3. Better Clarity. Nothing amps up your senses and your ability to see then a little adrenalin rush. 
  4. Better Creativity. Stuck in a rut? 
  5. Risk Aversion. Believe it or not, staying on the path you're on right now might be the most risky thing you've ever done, especially if it's just following someone else's dream. So shake it up – and strive to look back on 2014 with a smile. 

ACTION ITEM:  Write the first scene of your action flick. Then act it out. Remember: one of our greatest enemies we all face is the status quo. Slay that dragon. 

 

Want to see our latest? Visit www.handcrankfilms.com/spring2014

 


Magnet Media, a bit social house in NYC, recently posted a list of top 5 things most likely to make your film go “viral”.

#1? Emotional Connection!!

Here’s what they said in regards to the recent “First Kiss Campaign” – see the video above…
“1. Human Connection
Does your video provoke a strong emotional response? Eliciting such a response creates the urge to share. First Kiss, a campaign by Wren Clothing, is a perfect example of compelling storytelling about human connection leading to shareability. The video consists of 20 strangers kissing, and has had two million views the morning after it was posted. As of now, it has more than 70 million views altogether (since March 10th!). Sales, by the way, are up nearly 14,000 percent.”

Of course, anyone watching the web knows these also spawned a bunch of knock off films – really funny ones – see my favorite here (FIRST HANDJOB – http://youtu.be/SAnjUhQvGi0 ) and a big controversy about this stuff. But, again, that’s what viral is all about, right? Take a chance – maybe it’ll pay off.

Talk soon,

Max


I don’t think Donaldson was ready for me to post this, but since he’s on vacation in Mexico, and we’re here in B’ham in the rain, who cares?

This behind-the-scenes footage is from a recent in-house project we did with Mr. D. starring, an unruly cat, and all of the gang pitching’ in to make something funny for us to send to agencies to get them off their butts and calling us to make some movie magic. So far, hasn’t worked at all, and even probably caused a few to say we’re out-of-touch freaks. Oh well, maybe that’s why D. went to Mexico.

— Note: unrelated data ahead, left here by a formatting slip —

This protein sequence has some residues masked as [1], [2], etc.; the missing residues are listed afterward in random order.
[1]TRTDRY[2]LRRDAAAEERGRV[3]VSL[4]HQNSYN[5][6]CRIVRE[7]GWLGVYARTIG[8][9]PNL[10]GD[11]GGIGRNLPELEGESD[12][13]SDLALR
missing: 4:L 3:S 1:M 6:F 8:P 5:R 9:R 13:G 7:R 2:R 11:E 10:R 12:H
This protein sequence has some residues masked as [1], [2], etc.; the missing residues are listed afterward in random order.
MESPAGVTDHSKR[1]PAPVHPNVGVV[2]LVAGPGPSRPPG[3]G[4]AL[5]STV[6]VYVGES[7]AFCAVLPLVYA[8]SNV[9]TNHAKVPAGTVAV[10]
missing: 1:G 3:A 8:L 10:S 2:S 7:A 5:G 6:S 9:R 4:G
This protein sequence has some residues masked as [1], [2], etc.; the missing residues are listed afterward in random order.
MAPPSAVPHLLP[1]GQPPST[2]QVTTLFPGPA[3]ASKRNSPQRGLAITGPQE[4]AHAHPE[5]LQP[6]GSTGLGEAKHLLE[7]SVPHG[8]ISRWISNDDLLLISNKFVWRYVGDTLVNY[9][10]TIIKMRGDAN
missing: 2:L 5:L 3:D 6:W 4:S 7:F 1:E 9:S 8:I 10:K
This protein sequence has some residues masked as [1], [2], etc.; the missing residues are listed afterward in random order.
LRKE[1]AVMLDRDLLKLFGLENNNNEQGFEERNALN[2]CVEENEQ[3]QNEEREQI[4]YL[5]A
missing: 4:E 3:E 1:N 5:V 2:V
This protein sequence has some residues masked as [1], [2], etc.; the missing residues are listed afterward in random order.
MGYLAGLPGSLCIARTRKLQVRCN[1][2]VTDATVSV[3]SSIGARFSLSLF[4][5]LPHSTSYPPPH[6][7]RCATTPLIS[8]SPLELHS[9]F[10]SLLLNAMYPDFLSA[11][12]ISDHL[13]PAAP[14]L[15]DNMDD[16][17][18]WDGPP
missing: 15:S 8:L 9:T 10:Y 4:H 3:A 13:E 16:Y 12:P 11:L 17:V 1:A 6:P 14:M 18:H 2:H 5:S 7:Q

In the meantime, you can enjoy.


"Come back with your shield – or on it" – (Plutarch Spartan Battle Cry)

Roger Goodell, the commissioner of the National Football League, loves to say he'll do anything to 'Protect the Shield'. He'll discipline players, fine the owners, change the rules, anything to protect the brand that is the NFL. To him, the shield is the most important thing in his world.

He knows who he is, and what his organization stands for. And whether you like the soup he is selling or not, you have to admire his focus on doing whatever it takes to stand behind his brand. 

In the last few months, all of us at Hand Crank Films have been searching for that level of integrity. We've turned down a few clients not because we can afford to (we can't) but because they didn't quite fit into what we believe our shield should stand for: quality that matters. Vision that is unexpected. Something different that we are unique to provide. It's easy to talk about but much tougher to live by, and that's the journey we're on right now. 

And yes, we know that tons of people talk about 'quality' or 'caring' or 'the passion behind the project'. They are common words to aspire to. But much fewer of those people actually commit to living those words out, to doing whatever it takes to make them happen. It's hard work, but work that needs to be done. 

ACTION ITEM: Do you know what your shield stands for? Or maybe (like us), what you want it to stand for?  If you do, then commit to reaching it a little each and every time.

We like to think we're up to the task. Damn straight. And if you are too, maybe we can help each other get there. 

 

Want to see our latest? Visit www.handcrankfilms.com/spring2014

 

 

 

 


I really enjoyed reading Chris' post yesterday "Raise Your Rates". 

I thought it might be good to take the conversation further, in this case, thinking about the situation of rates and costs from the client's point of view.